- Carl Peterson, President, 89th Inf Division
Society, World War ll
Invitation for Newcomers
Dear newfound veterans, widows, children and friends of the
89th Infantry Division WWll:
Please excuse this standardized statement but from our division website, the
89th Infantry Society's magazine The Rolling W (TRW), the 89th Division
email list, the 89th Electronic Newsletter, and other sources, we are
pleased to be receiving messages, comments, and questions, particularly from
vets who have lost contact with buddies; or if deceased, from their relatives
who are seeking information about a loved one's service; or for some other
reason may have a continuing interest in our Division and the Society.
The Society of the Eighty-Ninth Infantry Division WWll
recognizes the changing circumstances facing it and its members in these days of
diminishing membership and resources accompanied by changing needs and
priorities. Accordingly, and recognizing the power and reach of the Internet and
the use e-mail, we have: (a) designed and maintain a website accessible
worldwide on the Internet; (b) developed an email list of all vets, relatives
and friends who desire to communicate together via the use of email; and (c)
publish a monthly newsletter to encourage the exchange of experiences, opinions,
searches, etc. These services are provided without charge.
I take the occasion of yours and similar inquires to me as
Editor of the Newsletter and Co-Webmaster of the website, and with the
endorsement of the Society President, to: (a) call on all vets who are not
already enrolled to join the Society as full members, and/or (b) invite widows,
sons and daughters and other relatives-- to join the Society as Associate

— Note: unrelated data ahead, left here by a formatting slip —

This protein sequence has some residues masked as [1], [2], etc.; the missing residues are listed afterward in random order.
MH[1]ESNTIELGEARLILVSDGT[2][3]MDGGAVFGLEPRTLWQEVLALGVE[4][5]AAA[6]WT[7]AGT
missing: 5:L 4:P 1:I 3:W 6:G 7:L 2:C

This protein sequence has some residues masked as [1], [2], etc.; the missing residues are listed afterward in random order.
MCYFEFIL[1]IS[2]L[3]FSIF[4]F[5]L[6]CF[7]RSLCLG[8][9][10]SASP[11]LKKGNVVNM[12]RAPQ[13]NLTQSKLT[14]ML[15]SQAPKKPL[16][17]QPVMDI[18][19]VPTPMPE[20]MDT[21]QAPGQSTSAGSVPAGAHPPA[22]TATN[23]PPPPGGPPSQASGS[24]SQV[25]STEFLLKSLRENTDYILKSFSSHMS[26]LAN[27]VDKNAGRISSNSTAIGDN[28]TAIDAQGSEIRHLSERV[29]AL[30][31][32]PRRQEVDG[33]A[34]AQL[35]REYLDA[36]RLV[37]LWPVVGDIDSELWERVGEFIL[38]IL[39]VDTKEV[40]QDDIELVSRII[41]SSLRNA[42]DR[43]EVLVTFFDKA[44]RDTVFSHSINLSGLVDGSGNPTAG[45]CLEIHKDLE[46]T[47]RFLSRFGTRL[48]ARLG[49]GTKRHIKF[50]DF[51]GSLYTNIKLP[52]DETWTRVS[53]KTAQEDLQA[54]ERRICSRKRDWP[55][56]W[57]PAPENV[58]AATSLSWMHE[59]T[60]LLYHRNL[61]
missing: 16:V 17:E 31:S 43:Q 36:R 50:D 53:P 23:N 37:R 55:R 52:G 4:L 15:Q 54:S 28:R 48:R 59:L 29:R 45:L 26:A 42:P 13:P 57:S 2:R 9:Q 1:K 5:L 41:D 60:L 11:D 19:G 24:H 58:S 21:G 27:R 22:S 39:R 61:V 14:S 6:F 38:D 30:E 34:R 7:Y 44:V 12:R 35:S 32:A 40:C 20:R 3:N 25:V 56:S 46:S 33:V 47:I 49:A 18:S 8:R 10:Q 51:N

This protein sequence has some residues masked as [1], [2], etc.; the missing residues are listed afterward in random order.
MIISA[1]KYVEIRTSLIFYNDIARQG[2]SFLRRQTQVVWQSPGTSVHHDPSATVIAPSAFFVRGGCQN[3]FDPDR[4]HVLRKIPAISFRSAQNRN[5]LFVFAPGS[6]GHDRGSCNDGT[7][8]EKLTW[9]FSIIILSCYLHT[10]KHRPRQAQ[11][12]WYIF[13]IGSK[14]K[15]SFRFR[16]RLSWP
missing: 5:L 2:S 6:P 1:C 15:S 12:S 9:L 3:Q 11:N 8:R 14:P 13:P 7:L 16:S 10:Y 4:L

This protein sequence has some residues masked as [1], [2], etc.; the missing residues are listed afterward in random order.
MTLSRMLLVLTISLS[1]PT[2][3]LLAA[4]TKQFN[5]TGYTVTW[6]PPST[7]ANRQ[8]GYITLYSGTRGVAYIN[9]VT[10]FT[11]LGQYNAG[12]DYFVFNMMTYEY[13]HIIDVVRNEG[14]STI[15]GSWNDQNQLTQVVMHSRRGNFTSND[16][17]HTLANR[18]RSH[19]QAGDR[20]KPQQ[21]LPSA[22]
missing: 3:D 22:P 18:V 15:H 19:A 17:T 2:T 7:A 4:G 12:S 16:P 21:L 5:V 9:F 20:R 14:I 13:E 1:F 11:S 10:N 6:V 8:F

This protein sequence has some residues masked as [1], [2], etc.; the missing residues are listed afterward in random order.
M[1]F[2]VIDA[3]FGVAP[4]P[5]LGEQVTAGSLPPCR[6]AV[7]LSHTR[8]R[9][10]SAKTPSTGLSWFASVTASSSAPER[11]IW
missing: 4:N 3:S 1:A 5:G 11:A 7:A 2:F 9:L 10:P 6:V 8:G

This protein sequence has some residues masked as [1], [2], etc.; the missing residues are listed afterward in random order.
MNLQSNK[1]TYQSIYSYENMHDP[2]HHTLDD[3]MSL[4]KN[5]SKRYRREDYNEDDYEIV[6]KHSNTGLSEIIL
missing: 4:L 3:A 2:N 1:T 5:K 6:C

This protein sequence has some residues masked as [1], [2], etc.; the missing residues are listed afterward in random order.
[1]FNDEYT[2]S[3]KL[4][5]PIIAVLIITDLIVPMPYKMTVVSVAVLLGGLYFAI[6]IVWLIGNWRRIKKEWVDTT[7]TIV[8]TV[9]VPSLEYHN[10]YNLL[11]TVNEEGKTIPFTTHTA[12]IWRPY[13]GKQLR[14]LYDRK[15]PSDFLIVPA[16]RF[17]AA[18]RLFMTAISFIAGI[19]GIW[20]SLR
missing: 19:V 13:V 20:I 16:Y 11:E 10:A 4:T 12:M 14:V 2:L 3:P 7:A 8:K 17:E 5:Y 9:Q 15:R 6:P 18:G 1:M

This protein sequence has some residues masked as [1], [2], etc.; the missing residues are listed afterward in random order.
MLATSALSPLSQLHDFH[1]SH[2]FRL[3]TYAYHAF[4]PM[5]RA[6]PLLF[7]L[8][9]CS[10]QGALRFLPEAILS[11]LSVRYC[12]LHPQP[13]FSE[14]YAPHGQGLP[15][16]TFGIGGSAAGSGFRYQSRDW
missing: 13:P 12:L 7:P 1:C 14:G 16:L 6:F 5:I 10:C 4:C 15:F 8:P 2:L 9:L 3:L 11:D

members. For the annual dues payment of $20, one will receive The Rolling W
(TRW), our very popular magazine published three times a year, and at the same
time help contribute to Society expenses, e.g., publishing the TRW, sponsoring
reunions, maintaining our division monument in Colorado Springs, and similar
activities. Friends of the 89th are also invited to subscribe to the
TRW. I wish also to call your attention to the fact that any amount contributed above
the annual dues is tax deductible as a gift to a charitable organization and
will help in this period of diminishing membership and revenues. If you are
interested please, contact me for further details or simply mail a check for
$20.00, made payable to 89th Division Society, to Larry Berg,
San Antonio Place, Colorado Springs, CO 80906. Please include: your full name
and mailing address (for the TRW) unit designations and wifeís first name; if
you are a relative or friend of a veteran of the 89th, please so
indicate. Thank you.
Return to top
Letters and Exchanges
Unbidden Memories-A poem by Gerry Stearns H Co 354
I have never talked about these before and have seldom thought about them,
But there was this sudden sound and a recent book about Guadalcanal and the
Marines and their tanks there, amid the attacking enemy on a sand spit, and the
memories came unbidden.
This morning there was the creaking, squeaking rumble of tracks and bogeys of
a backhoe Down in the canyon below the house, Barely visible through the trees.
And the quick picture came Of a dirt road in Germany in the Spring of Ď45
Imprinted with tank tracks Embedded with lumps of field-gray uniform cloth.
Why do I jump to the image Of dead GIís laid out on litters, head-to-toe,
In full daylight, On the right side of the narrow street Leading down to the
We wait in single file to board shallow boats. To paddle
across to St Goarhausen. These are the same kind of boats That these dead
launched hours before In the stealthy dark for the same passage. But the river
lighted up and well zeroed-in 20ís and 88ís and what-all, Denied the secrecy
of their assault.
Some early teaching that it is rude to stare at the afflicted
Prompted me to tell the others not to look While I could not take my eyes off